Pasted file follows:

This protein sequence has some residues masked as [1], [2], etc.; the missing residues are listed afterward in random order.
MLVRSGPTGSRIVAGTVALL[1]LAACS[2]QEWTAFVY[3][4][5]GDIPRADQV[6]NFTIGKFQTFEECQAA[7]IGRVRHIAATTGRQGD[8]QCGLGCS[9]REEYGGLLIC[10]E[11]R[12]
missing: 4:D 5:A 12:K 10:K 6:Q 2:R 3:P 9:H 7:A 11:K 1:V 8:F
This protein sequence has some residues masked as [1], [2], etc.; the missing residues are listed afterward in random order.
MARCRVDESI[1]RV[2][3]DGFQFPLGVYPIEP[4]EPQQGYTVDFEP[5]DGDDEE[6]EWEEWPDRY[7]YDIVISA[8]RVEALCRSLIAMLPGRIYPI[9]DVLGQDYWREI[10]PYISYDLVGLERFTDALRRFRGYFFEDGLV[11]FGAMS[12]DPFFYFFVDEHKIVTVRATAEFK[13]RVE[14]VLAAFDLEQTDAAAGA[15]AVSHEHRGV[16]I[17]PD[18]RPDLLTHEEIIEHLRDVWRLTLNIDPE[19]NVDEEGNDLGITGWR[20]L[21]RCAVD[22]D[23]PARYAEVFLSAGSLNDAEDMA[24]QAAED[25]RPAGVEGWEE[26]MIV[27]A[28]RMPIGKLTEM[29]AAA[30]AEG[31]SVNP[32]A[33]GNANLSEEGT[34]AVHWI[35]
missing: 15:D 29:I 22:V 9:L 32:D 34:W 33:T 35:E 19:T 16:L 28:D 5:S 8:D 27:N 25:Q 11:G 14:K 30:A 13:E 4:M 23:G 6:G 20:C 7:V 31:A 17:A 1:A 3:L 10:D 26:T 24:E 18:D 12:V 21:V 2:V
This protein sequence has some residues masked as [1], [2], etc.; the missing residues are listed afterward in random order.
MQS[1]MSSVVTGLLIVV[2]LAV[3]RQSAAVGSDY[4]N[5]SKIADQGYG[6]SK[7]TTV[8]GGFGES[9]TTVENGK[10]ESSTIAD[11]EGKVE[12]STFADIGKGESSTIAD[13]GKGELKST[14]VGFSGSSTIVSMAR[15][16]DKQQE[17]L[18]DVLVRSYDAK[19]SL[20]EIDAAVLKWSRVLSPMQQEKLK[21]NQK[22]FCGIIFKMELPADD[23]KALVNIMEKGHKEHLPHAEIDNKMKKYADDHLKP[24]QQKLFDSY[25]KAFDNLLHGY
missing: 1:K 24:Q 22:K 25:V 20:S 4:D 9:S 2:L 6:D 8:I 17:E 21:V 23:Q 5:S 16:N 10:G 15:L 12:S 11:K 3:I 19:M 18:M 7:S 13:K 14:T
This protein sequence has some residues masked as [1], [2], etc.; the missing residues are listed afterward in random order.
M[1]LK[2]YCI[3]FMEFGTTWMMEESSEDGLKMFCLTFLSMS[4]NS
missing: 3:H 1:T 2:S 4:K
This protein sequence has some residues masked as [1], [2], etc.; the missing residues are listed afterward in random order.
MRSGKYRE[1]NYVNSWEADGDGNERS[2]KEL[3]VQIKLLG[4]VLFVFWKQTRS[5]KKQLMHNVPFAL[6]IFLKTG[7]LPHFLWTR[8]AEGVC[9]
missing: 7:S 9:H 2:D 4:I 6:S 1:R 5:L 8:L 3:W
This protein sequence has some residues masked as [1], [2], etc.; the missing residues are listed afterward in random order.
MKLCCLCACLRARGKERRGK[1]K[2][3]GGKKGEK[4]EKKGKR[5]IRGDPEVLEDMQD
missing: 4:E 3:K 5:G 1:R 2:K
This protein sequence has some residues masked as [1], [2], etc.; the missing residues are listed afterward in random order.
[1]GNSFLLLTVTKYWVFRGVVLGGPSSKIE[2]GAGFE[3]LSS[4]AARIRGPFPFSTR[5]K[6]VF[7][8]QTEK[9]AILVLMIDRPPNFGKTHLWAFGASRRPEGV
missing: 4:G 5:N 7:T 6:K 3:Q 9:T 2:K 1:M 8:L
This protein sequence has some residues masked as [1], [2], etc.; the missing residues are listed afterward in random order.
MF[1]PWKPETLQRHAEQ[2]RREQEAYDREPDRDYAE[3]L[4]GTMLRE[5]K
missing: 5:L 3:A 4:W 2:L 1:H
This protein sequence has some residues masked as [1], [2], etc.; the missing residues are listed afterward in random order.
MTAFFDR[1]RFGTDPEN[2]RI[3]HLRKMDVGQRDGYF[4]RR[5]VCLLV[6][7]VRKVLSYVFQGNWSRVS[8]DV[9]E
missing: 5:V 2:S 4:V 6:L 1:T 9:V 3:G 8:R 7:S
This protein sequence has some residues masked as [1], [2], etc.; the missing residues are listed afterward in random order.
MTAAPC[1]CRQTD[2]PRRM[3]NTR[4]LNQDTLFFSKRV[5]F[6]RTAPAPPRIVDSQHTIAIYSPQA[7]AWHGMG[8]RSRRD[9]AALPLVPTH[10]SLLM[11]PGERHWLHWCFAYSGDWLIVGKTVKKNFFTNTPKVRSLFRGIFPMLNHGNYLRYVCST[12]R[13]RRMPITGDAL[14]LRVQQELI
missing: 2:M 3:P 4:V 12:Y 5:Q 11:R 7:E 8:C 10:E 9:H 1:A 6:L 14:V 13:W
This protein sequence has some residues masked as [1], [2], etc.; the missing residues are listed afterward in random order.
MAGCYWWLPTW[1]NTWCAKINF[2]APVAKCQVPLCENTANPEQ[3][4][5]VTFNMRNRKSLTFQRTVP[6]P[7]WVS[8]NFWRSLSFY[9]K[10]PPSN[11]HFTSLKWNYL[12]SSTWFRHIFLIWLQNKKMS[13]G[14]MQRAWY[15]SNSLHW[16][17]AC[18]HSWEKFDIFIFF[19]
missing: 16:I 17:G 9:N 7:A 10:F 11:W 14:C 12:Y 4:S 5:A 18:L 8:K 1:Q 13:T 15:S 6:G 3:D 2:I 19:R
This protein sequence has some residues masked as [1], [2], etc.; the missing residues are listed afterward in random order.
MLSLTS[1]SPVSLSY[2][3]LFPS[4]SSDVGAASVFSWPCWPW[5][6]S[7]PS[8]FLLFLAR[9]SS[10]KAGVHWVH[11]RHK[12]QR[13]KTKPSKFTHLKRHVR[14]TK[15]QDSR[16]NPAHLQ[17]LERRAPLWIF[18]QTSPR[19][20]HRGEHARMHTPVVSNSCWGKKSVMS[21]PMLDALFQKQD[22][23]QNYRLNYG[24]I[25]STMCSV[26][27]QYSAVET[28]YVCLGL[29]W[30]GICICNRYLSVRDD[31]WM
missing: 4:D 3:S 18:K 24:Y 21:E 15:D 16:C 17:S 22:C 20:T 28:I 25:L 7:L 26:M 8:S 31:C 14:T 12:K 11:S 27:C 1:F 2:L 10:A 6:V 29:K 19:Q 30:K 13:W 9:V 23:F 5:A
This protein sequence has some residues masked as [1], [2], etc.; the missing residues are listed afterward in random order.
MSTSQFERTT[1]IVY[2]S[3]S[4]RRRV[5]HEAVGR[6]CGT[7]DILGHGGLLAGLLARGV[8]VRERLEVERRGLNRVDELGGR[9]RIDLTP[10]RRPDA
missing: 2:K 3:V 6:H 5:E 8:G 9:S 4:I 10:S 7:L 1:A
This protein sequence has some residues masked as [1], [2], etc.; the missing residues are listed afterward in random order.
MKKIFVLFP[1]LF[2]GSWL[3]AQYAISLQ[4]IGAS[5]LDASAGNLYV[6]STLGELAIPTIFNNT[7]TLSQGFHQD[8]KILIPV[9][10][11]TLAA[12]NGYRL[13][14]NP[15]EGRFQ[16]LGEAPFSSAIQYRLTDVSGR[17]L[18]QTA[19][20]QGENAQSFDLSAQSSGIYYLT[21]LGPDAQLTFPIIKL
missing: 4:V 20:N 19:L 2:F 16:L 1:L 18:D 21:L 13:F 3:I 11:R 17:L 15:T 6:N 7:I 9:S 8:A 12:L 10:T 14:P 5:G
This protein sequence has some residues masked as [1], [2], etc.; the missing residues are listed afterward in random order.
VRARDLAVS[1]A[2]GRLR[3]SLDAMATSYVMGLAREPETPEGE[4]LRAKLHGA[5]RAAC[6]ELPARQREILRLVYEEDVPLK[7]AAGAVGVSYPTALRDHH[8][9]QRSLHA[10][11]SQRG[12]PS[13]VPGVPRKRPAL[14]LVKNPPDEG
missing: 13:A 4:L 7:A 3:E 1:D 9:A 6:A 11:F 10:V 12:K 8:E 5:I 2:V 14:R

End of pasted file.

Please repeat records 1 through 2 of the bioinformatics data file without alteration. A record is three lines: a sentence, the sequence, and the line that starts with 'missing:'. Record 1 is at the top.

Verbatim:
This protein sequence has some residues masked as [1], [2], etc.; the missing residues are listed afterward in random order.
MLVRSGPTGSRIVAGTVALL[1]LAACS[2]QEWTAFVY[3][4][5]GDIPRADQV[6]NFTIGKFQTFEECQAA[7]IGRVRHIAATTGRQGD[8]QCGLGCS[9]REEYGGLLIC[10]E[11]R[12]
missing: 4:D 5:A 12:K 10:K 6:Q 2:R 3:P 9:H 7:A 11:K 1:V 8:F
This protein sequence has some residues masked as [1], [2], etc.; the missing residues are listed afterward in random order.
MARCRVDESI[1]RV[2][3]DGFQFPLGVYPIEP[4]EPQQGYTVDFEP[5]DGDDEE[6]EWEEWPDRY[7]YDIVISA[8]RVEALCRSLIAMLPGRIYPI[9]DVLGQDYWREI[10]PYISYDLVGLERFTDALRRFRGYFFEDGLV[11]FGAMS[12]DPFFYFFVDEHKIVTVRATAEFK[13]RVE[14]VLAAFDLEQTDAAAGA[15]AVSHEHRGV[16]I[17]PD[18]RPDLLTHEEIIEHLRDVWRLTLNIDPE[19]NVDEEGNDLGITGWR[20]L[21]RCAVD[22]D[23]PARYAEVFLSAGSLNDAEDMA[24]QAAED[25]RPAGVEGWEE[26]MIV[27]A[28]RMPIGKLTEM[29]AAA[30]AEG[31]SVNP[32]A[33]GNANLSEEGT[34]AVHWI[35]
missing: 15:D 29:I 22:V 9:L 32:D 34:W 33:T 35:E 19:T 16:L 28:D 5:S 8:D 27:N 25:Q 11:G 14:K 30:A 13:E 4:M 23:G 6:G 20:C 7:V 31:A 17:A 1:A 3:L 10:D 26:T 24:E 18:D 12:V 21:V 2:V